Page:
“I had wonderful love but I did not give back wonderful love. I was unable to reply to their love. Because I was obsessed with some fictional sense of separation, I couldn’t touch the thing that was offered to me, and it was offered me everywhere.”
— Leonard Cohen, Stina Motör Leonard Cohen. 1996.
Her is largely a film about the role of surrogacy in modern culture, and it is a million times better than that Bruce Willis movie Surrogates. Like that Bruce Willis movie, Her could be labeled science fiction, but unlike that Bruce Willis movie, the reality it illustrates feels so closely within our reach that it hardly requires a stretch of the imagination to seem relatable. Her is about where intimacy resides in a culture packed so densely with surrogacy as a way of life. In it, adventuring, correspondence and romantic partners have been replaced by video games, companies that specialize in writing letters on the behalf of the customer, and operating systems respectively. The significance of connecting with fellow humans is even less of a priority than we have made it out to be today.
Her illustrates this not unfamiliar future with a healthy dose of agnosticism. Our present age is marked by sermons about how we are losing touch with our humanity with each other. This happens, we tell ourselves, because of increasing levels of co-dependence on our devices and the worlds they open to us. Her reminds us that it is not just our access to these devices that is responsible, but also that humans are inherently difficult to deal with. Achieving intimacy with other people can feel altogether impossible. We are complicated and sometimes we get in the way of our own happiness, we let other people get in the way, and this is a reality we gloss over and romanticize when we blame our machines for our more modern tendencies. People have baggage. We all speak in our own cryptic languages. Dating is the worst. Romantic partners grow apart, and lose the chemistry that once brought them together. There are a number of reasons why we prefer the relative ease of a connection by proxy of network and machine over the sometimes herculean task of understanding ourselves and making the effort to connect with each other.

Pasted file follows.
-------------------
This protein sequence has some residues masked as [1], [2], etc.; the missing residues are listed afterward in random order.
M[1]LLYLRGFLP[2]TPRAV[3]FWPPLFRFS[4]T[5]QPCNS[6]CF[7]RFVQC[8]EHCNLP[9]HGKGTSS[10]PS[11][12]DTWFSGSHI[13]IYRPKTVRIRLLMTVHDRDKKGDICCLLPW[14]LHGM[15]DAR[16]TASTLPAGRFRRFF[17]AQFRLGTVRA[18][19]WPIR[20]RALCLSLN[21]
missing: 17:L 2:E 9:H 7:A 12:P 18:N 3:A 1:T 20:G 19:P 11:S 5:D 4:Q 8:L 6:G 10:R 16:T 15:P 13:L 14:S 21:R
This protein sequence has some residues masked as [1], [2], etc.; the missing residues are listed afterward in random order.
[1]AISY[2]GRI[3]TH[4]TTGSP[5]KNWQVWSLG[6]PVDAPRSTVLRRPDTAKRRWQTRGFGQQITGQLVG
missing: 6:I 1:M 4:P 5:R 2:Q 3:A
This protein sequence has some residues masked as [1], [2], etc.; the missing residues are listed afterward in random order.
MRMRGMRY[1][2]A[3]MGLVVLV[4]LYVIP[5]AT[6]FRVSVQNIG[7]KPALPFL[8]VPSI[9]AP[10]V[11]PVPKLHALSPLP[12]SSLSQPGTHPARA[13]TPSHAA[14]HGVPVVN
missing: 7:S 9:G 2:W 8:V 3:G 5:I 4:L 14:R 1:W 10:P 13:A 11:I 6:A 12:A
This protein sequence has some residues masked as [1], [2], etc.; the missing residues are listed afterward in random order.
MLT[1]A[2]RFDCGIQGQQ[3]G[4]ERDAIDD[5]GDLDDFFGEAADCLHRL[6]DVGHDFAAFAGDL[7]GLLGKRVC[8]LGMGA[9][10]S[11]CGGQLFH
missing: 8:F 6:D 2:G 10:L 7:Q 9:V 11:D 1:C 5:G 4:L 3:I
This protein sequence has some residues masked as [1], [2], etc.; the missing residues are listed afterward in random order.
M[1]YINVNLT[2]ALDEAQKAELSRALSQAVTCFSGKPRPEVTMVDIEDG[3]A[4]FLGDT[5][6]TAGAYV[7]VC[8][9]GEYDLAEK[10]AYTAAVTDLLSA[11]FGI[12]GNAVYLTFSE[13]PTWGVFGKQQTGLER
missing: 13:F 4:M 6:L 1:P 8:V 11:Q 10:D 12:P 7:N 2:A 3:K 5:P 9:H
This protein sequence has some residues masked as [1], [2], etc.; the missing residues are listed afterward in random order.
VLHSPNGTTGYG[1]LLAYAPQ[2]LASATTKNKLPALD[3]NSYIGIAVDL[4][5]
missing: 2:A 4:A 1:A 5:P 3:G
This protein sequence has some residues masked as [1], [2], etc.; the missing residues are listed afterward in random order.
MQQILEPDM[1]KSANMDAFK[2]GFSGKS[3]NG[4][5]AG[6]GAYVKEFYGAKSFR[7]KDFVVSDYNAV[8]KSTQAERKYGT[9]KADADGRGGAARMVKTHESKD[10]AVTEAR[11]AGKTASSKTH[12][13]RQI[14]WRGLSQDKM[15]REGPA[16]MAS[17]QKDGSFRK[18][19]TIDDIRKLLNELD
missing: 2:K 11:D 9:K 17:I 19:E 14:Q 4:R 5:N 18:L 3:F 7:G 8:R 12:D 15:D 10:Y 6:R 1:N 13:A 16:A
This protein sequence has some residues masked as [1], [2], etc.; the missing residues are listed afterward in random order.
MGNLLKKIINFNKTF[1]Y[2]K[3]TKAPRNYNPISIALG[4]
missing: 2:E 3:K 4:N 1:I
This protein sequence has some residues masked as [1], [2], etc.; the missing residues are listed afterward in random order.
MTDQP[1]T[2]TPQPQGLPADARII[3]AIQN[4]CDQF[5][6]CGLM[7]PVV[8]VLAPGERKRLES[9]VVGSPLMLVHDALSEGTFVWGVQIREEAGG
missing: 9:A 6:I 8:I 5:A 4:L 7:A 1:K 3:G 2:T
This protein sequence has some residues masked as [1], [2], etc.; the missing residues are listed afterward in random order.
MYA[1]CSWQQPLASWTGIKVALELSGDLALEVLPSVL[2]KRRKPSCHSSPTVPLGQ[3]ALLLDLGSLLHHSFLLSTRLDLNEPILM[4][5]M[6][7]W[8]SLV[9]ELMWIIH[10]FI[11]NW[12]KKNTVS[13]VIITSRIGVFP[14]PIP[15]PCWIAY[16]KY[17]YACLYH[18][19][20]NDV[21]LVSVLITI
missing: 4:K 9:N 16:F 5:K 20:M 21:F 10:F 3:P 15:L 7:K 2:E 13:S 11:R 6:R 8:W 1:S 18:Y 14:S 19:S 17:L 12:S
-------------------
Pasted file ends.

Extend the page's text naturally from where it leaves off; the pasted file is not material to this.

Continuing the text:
Sometimes that relative ease is itself an illusion, and Her explores this truth. It explores the same impending and inevitable complexities we face in our ever-evolving relationships with intelligent machines. Her reminds that every relationship carries with it its own complexity. We like a companion that cares enough to ask about us, that makes our lives easier or helps us advance in our careers, but when it needs more than that things begin to get messy. When—as becomes the case with Samantha, the operating system protagonist of the film—the needs become even more complex than we can wrap our limited, human brains around it gets even messier. We are reminded that in our dealings with humans or with future intelligent machines, it is often our own inability to navigate the process, not just the process itself (as difficult as it can be), that stands in the way of our achievement of intimacy.
I am sure that other outlets have handled this more intelligently, and also in a more gossip laden fashion than I will, but I couldn’t help but to draw what felt like very obvious lines between the film, Sophia Coppola’s Lost in Translation, and [Writer / Director Spike] Jonze’s romantic past. Her feels painstakingly autobiographical. Theo’s ex-wife is his former writing partner / all around partner in crime, and she goes on to great success in her field. Their relationship, respective careers and career trajectories, appear to closely match his relationship with Sophia Coppola. Lost In Translation was also reportedly intensely autobiographical, featured her onscreen counterpart as restless, and portrayed a Jonze-like significant other to be manic, aloof, and unaware of her interests and needs.
The two films, of course, share Johansson in common (Jonze had Johansson overdub the voice of Samantha after actress Samantha Morton had already recorded the parts). In Her, Jonze illustrates Theo, his presumed on-screen counterpart, as aloof and disconnected, and he has Theo come to terms with these short comings. The protagonist eventually writes his ex-wife a letter in which he offers his long-overdue appreciation for her support, for what they had, and he nods to his contribution to their fall. The letter is framed by a larger one, the movie itself, a real-life, reconciliatory response to a decade-long exchange between two former lovers. Unfortunately, I don’t have a joke about that Bruce Willis movie to close this analysis with.
As someone who has been both a decent and crappy significant other in the past, and as someone who strives to be a good one now, I recognized and appreciated much of what Jonze wrote into his film. I enjoyed the honesty, grace and humor that he built into Her. In addition to how well acted the film is (Joaquin Phoenix and Amy Adams are remarkable, as is Johansson’s voice performance), it is largely in thanks to these offerings that it takes very little time for the viewer to reconcile the relationship between Theo and an his operating system. There are treats for every audience member who has been in love or in a relationship. There are experiences that warmly resonate, and times where one is inclined to yell at the screen to discourage the characters from going down paths well known to deteriorate into strife. For a film that is in part about our relationship with machines, it is packed with humanity and humor, as it is ultimately about our relationship with ourselves and the people we love.
Not to mention that it is about sexy operating systems that have orgasms, create artificially intelligent manifestations of long dead philosophers, and make hilarious illustrations of armpit sex.